KIDS COUNT Snapshot: Youth Incarceration Sees Dramatic Drop in U.S.

kids count on youth incarceration
Annie E. Casey Foundation, KIDS COUNT
March 4, 2013
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America’s rate of locking up young people has dropped by more than 40 percent over a 15-year period, with no decrease in public safety, according to a 2013 report from the Annie E. Casey Foundation.

A new KIDS COUNT data snapshot, Reducing Youth Incarceration in the United States, reports that the number of young people in correctional facilities on a single day fell to 70,792 in 2010, from a high of 107,637 in 1995. This downward trend, documented in data from the U.S. Census Bureau’s Census of Juveniles in Residential Placement, has accelerated in recent years.

As the youth confinement rate hits a 35-year low, the decline signals opportunity for alternative, more effective responses to court-involved youth.

Despite the sharp decline, the United States still leads the industrialized world in locking up its young people. And the majority of this country’s incarcerated youth are held for nonviolent offenses — such as truancy, low-level property offenses and technical probation violations — that are not clear public-safety threats.

“Locking up young people has lifelong consequences, as incarcerated youth experience lower educational achievement, more unemployment, higher alcohol and substance abuse rates and greater chances of run-ins with the law as adults,” said Bart Lubow, director of the Foundation’s Juvenile Justice Strategy Group. “Our decreasing reliance on incarceration presents an exceptional opportunity to respond to juvenile delinquency in a more cost-effective and humane way — and to give these youth a real chance to turn themselves around.”

The snapshot, which follows the Foundation’s 2011 report No Place for Kids: The Case for Reducing Juvenile Incarceration, indicates most states and the District of Columbia mirrored the national decline, according to data from the U.S. Department of Justice’s Office of Juvenile Justice and Delinquency Prevention. Several even halved their youth confinement rates. Still, the rates vary dramatically by state: In 2010, a young person in South Dakota, which had the highest rate, was 11 times more likely to be locked up than one in Vermont, which had the lowest.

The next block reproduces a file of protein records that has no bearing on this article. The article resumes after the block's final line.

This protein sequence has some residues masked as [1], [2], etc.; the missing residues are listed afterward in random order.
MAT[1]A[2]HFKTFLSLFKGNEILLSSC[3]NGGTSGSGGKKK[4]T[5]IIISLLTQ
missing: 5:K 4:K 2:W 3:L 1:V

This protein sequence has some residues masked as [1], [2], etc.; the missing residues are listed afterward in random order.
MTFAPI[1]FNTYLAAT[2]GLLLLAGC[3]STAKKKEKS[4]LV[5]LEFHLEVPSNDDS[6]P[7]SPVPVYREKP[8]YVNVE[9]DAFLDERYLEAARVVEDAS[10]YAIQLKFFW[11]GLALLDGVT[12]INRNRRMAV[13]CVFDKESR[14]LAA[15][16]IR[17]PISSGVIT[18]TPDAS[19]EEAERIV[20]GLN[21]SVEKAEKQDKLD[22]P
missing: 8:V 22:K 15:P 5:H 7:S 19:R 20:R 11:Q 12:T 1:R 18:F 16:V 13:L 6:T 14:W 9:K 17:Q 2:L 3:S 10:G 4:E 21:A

Although the nation’s five largest racial groups also saw decreasing rates of confinement, the data show much higher rates among youth of color. African Americans are nearly five times more likely to be locked up than their white counterparts, and Latinos and American Indians are two to three times more likely.

The new snapshot suggests several ways to reduce reliance on incarceration and to improve the odds for young people involved in the justice system. These include restricting incarceration to youth posing a clear risk to public safety; investing in alternatives that effectively supervise, sanction and treat youth in their homes and communities; and encouraging states — which often have policies that provide unintended financial incentives for cities and counties to use incarceration — to seek community-based alternatives to locking up kids. 

Reducing Youth Incarceration in the United States features the latest data for states, the District of Columbia and the nation, as does the KIDS COUNT Data Center, home to comprehensive national, state and local statistics on child well-being. The Data Center allows users to create rankings, maps and graphs for use in publications and on websites, and to view real-time information on mobile devices.

Find the report in the link below.


The Annie E. Casey Foundation is a private national philanthropy that develops solutions to build a brighter future for children, families and communities. For nearly two decades, the Foundation has supported efforts to reform the juvenile justice system, primarily through its groundbreaking Juvenile Detention Alternatives Initiative, a model adopted by a nationwide network of about 200 jurisdictions in 39 states and the District of Columbia. For more information, visit www.aecf.org.
 

Photo: Richard Ross, Juvenile in Justice

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